Do you understand humidity?

I would appreciate someone explaining to me how in an area like here in Honduras where the average humidity is about 80% one can air dry seeds down to 12%…or even 10%.

For roasting coffee, the seed first needs to be down to about 12% moisture. People do that every day all the time here just using the air… no special equipment. How can air with 80% humidity dry something…like coffee or corn or seeds down 12% moisture?

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Wow! Your question is incredibly timely. @Tim_Motis, Robert Walle and I were just discussing a tool that Tim found to share with the network that helps put into scope, ambient seed drying. The Seed Information Database has a tool that calculates equilibrium moisture content based on seed oil content, drying temperature (C), and relative humidity of the environment. The database has some presets for oil content of some crops including Coffea arabica based on values from primary literature. It also sites sources. Here is a link to the tool: Seed Information Database.

Based on inputting their preset for coffee and 80% RH, temperatures of around 55-60C to get down to the 12% range. That’s far too hot! Looking at the description of the tool, it’s meant to be used for environments with RH of 10-70% and temperatures of 0-40C so perhaps it’s not applicable. But the tool does explain a bit about how ambient seed drying works (what factors impact it). Tim may be able to elaborate more as well.

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The Seed Information Database that Stacy referenced is useful for relating humidity to seed moisture content. The tool accounts for seed composition. At a given level of humidity, seeds high in oil will have a lower moisture content (because oil and water don’t mix) than seeds high in starch.

The higher the air temperature the faster water moves out of seeds. The higher the humidity the higher the temperature needed for drying to occur. Water moving out of the seeds raises the humidity of the surrounding air…at some point drying will stop unless the moist air is vented out/away; this venting would happen naturally with seeds dried in the open air.

These are just some basic principles that apply to drying in general. Recently we had several consecutive days of rainy weather here in Florida, with humidity levels staying above 90% most of the day. That proved to be a good opportunity to test a little temperature-controlled drying box I had made using a Styrofoam cooler (see this link for details: Microcontrollers/W1209 Drying Box at main · ECHOInternational/Microcontrollers · GitHub). Even with ambient humidity above 90%, starting with 413 g of fresh moringa leaves, the leaves lost 6 g (1.45%) of biomass per hour with the drying temperature set at 37 degrees C. Drying rate increased to 2.16% after increasing the drying temperature to 40 degrees C. That turned out to be too slow to avoid yellowing of the leaves (I had them in a mesh bag in too deep of a layer, so they started heating up during the night when I wasn’t around to turn them). I dried a second batch of leaves indoors at an ambient relative humidity of 65% and drying temperature of 37 degrees C. Starting with a smaller quantity of fresh leaves (234 g), and spreading the leaves out more, biomass of the leaves decreased quite a bit faster—3.4% per hour and I ended up with nice, crispy leaves for making moringa leaf powder. All that to say that, while drying will happen faster at low humidity, it can still occur even at higher humidity levels. For this moringa drying example, some key factors were air circulation (a function of air moved by DC fans and the depth of the leaf layer), the ability to warm the air, and the ability to exhaust humid air. In the drying box, I placed mini heat pads close to the bottom and air vents at the top of the box to encourage convection drying.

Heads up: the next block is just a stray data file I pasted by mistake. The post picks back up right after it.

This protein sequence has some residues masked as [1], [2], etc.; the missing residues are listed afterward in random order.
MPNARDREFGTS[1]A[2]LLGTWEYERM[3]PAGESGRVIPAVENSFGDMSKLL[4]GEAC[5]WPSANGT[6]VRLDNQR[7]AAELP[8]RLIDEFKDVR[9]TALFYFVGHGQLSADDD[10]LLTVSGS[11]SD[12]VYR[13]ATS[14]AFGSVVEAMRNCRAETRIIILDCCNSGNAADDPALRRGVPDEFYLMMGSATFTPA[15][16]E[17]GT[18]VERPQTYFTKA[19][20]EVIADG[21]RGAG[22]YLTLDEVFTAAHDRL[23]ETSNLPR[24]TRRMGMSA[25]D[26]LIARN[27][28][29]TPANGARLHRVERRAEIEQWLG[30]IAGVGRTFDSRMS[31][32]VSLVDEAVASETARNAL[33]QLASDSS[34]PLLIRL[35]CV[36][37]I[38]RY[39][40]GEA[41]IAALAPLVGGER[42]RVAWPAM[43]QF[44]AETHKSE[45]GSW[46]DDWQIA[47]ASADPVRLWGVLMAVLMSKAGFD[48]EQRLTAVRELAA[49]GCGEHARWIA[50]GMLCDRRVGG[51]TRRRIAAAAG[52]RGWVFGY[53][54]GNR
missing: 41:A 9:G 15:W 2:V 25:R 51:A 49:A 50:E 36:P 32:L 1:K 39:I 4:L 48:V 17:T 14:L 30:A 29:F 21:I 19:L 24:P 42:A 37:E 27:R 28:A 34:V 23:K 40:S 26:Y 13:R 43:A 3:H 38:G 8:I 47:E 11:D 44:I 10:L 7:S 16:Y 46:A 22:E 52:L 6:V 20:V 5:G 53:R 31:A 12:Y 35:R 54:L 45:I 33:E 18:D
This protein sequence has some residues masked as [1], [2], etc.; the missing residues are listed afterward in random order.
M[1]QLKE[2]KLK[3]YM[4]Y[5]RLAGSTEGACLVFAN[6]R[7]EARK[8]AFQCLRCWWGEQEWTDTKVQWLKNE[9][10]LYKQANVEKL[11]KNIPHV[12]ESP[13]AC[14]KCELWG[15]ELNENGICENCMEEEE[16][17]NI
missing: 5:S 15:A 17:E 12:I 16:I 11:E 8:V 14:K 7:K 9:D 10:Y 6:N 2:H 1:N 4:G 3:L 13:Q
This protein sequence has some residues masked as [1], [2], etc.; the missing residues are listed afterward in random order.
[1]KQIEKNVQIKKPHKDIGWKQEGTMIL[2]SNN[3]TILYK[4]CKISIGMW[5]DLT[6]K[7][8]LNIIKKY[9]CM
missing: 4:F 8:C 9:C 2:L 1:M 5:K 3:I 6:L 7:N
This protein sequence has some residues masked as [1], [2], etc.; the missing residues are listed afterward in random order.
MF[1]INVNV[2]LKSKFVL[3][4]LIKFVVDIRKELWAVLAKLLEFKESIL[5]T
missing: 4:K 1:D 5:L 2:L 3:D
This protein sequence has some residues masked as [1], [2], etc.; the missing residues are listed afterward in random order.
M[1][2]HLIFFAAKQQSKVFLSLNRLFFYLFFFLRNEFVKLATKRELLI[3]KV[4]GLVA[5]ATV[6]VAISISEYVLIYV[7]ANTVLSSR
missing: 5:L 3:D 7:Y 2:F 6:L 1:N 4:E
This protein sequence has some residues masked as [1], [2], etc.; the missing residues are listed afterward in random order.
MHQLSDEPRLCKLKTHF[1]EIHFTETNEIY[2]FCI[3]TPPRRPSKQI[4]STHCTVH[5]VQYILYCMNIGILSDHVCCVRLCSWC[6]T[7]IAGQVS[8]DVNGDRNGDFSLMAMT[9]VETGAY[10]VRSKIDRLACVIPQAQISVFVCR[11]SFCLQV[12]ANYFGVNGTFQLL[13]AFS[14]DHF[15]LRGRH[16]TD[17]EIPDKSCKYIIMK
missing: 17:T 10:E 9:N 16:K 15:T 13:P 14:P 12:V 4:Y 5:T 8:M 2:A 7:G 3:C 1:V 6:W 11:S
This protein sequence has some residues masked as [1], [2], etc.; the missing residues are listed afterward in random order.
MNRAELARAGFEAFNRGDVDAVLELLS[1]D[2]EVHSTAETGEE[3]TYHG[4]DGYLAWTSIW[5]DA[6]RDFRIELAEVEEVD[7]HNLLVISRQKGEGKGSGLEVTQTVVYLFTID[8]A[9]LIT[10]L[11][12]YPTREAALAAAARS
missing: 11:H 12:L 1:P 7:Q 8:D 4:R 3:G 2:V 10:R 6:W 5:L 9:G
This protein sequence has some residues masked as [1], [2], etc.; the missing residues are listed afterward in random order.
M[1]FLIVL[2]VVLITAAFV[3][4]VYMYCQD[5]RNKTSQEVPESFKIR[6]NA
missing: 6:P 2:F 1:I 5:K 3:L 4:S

When drying in open air on a flat surface, temperature experienced by the seeds is probably influenced by the drying surface and the extent to which seeds are piled or spread out. The drying surface would be more of a factor the more spread out the seeds are, with light reaching the drying surface through gaps between seeds. In drying sorghum on a tarp for instance, I noted dead weevils under some of the grain, which clued me into the fact that the tarp got pretty hot.

Lots of interesting things to think about when it comes to drying!


As Dr. Motis stated, surface, air flow, temperature, and relative humidity will all affect how fast something can be dried. You have to remember that AVERAGE humidity is by no means what the humidity is like all the time throughout the day. My guess is that from 2100-0500 in many parts of the tropics, RH is likely 100%. In the tropics of West Africa, its not uncommon to have 30-100% humidity throughout the day. You can pretty much guarantee that with no rain, and no abnormal incoming storm, humidity will peak in the early morning hours 0500-0800 and is typically lowest from 1500-1800. Even during rainy season, people will dry many products, but consistency is a lot harder with the rain storms, which typically then requires everyone to pack up their tarps of drying seeds/grains before they get soaked with rain.